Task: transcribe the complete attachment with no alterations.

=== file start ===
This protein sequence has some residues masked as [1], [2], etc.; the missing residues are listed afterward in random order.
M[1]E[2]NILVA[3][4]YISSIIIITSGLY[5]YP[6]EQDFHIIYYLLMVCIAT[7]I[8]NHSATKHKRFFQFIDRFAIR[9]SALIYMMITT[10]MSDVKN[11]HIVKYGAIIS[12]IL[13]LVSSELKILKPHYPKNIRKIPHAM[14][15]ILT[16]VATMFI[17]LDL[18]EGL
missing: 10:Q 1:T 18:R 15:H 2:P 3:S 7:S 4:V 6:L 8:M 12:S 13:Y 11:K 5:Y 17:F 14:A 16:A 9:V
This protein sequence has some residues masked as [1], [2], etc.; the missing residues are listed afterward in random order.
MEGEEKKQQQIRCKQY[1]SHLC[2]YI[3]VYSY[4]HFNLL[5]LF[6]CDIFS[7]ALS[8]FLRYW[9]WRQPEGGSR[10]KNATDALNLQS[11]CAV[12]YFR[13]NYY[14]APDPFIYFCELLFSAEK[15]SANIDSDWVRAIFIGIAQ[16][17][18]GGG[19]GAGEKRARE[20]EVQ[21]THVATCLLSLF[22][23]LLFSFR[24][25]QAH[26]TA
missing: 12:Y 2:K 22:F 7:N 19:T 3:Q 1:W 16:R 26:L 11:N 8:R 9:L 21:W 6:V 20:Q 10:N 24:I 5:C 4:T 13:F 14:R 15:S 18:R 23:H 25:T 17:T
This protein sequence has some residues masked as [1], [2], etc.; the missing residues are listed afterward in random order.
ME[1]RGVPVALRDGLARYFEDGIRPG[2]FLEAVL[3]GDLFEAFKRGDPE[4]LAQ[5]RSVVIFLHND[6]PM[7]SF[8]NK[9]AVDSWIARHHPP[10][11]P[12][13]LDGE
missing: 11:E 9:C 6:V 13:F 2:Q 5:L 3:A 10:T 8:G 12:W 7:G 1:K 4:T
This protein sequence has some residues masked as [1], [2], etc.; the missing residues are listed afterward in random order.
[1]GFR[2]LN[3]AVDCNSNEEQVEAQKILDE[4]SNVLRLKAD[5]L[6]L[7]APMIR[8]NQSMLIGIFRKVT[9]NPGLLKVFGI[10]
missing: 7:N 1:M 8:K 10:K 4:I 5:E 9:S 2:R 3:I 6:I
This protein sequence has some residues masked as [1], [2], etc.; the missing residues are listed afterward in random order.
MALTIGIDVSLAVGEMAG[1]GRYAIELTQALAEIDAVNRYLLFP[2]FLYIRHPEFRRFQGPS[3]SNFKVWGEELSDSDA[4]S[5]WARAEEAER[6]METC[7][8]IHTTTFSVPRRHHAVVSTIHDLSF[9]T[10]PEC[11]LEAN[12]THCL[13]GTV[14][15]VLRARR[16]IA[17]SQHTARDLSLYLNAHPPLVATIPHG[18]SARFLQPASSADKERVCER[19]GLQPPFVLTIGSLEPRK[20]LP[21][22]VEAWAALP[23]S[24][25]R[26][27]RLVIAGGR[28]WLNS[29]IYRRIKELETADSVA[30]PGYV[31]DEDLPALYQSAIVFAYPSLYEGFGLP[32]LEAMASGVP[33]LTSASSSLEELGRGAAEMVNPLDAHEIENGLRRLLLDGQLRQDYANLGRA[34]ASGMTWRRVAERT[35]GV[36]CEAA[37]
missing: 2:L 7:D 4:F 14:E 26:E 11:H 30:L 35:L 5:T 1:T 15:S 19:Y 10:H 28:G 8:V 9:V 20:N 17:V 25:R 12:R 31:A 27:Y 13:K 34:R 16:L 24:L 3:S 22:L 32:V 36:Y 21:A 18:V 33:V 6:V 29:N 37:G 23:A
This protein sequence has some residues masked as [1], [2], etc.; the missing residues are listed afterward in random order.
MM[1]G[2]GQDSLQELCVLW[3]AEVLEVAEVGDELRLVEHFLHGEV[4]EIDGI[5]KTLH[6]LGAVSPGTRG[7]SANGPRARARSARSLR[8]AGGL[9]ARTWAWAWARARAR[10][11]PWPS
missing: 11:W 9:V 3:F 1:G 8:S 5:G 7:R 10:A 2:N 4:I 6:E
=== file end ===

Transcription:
This protein sequence has some residues masked as [1], [2], etc.; the missing residues are listed afterward in random order.
M[1]E[2]NILVA[3][4]YISSIIIITSGLY[5]YP[6]EQDFHIIYYLLMVCIAT[7]I[8]NHSATKHKRFFQFIDRFAIR[9]SALIYMMITT[10]MSDVKN[11]HIVKYGAIIS[12]IL[13]LVSSELKILKPHYPKNIRKIPHAM[14][15]ILT[16]VATMFI[17]LDL[18]EGL
missing: 10:Q 1:T 18:R 15:H 2:P 3:S 7:S 4:V 6:L 8:M 12:S 13:Y 11:K 5:Y 17:F 14:A 16:A 9:V
This protein sequence has some residues masked as [1], [2], etc.; the missing residues are listed afterward in random order.
MEGEEKKQQQIRCKQY[1]SHLC[2]YI[3]VYSY[4]HFNLL[5]LF[6]CDIFS[7]ALS[8]FLRYW[9]WRQPEGGSR[10]KNATDALNLQS[11]CAV[12]YFR[13]NYY[14]APDPFIYFCELLFSAEK[15]SANIDSDWVRAIFIGIAQ[16][17][18]GGG[19]GAGEKRARE[20]EVQ[21]THVATCLLSLF[22][23]LLFSFR[24][25]QAH[26]TA
missing: 12:Y 2:K 22:F 7:N 19:T 3:Q 1:W 16:R 26:L 11:N 8:R 9:L 21:W 6:V 20:Q 10:N 24:I 5:C 4:T 13:F 14:R 15:S 18:R 23:H 25:T 17:T
This protein sequence has some residues masked as [1], [2], etc.; the missing residues are listed afterward in random order.
ME[1]RGVPVALRDGLARYFEDGIRPG[2]FLEAVL[3]GDLFEAFKRGDPE[4]LAQ[5]RSVVIFLHND[6]PM[7]SF[8]NK[9]AVDSWIARHHPP[10][11]P[12][13]LDGE
missing: 11:E 9:C 6:V 13:F 2:Q 5:L 3:A 10:T 8:G 12:W 7:G 1:K 4:T
This protein sequence has some residues masked as [1], [2], etc.; the missing residues are listed afterward in random order.
[1]GFR[2]LN[3]AVDCNSNEEQVEAQKILDE[4]SNVLRLKAD[5]L[6]L[7]APMIR[8]NQSMLIGIFRKVT[9]NPGLLKVFGI[10]
missing: 7:N 1:M 8:K 10:K 4:I 5:E 9:S 2:R 3:I 6:I
This protein sequence has some residues masked as [1], [2], etc.; the missing residues are listed afterward in random order.
MALTIGIDVSLAVGEMAG[1]GRYAIELTQALAEIDAVNRYLLFP[2]FLYIRHPEFRRFQGPS[3]SNFKVWGEELSDSDA[4]S[5]WARAEEAER[6]METC[7][8]IHTTTFSVPRRHHAVVSTIHDLSF[9]T[10]PEC[11]LEAN[12]THCL[13]GTV[14][15]VLRARR[16]IA[17]SQHTARDLSLYLNAHPPLVATIPHG[18]SARFLQPASSADKERVCER[19]GLQPPFVLTIGSLEPRK[20]LP[21][22]VEAWAALP[23]S[24][25]R[26][27]RLVIAGGR[28]WLNS[29]IYRRIKELETADSVA[30]PGYV[31]DEDLPALYQSAIVFAYPSLYEGFGLP[32]LEAMASGVP[33]LTSASSSLEELGRGAAEMVNPLDAHEIENGLRRLLLDGQLRQDYANLGRA[34]ASGMTWRRVAERT[35]GV[36]CEAA[37]
missing: 2:L 7:D 4:F 14:E 26:E 11:H 30:L 35:L 5:T 1:T 15:S 19:Y 10:H 28:G 8:V 9:V 20:N 17:V 25:R 12:R 31:A 27:Y 13:K 34:R 16:L 24:L 3:S 22:L 32:V 36:Y 21:A 18:V 33:V 6:V 29:N 37:G 23:A
This protein sequence has some residues masked as [1], [2], etc.; the missing residues are listed afterward in random order.
MM[1]G[2]GQDSLQELCVLW[3]AEVLEVAEVGDELRLVEHFLHGEV[4]EIDGI[5]KTLH[6]LGAVSPGTRG[7]SANGPRARARSARSLR[8]AGGL[9]ARTWAWAWARARAR[10][11]PWPS
missing: 11:W 9:V 3:F 1:G 8:S 5:G 7:R 10:A 2:N 4:I 6:E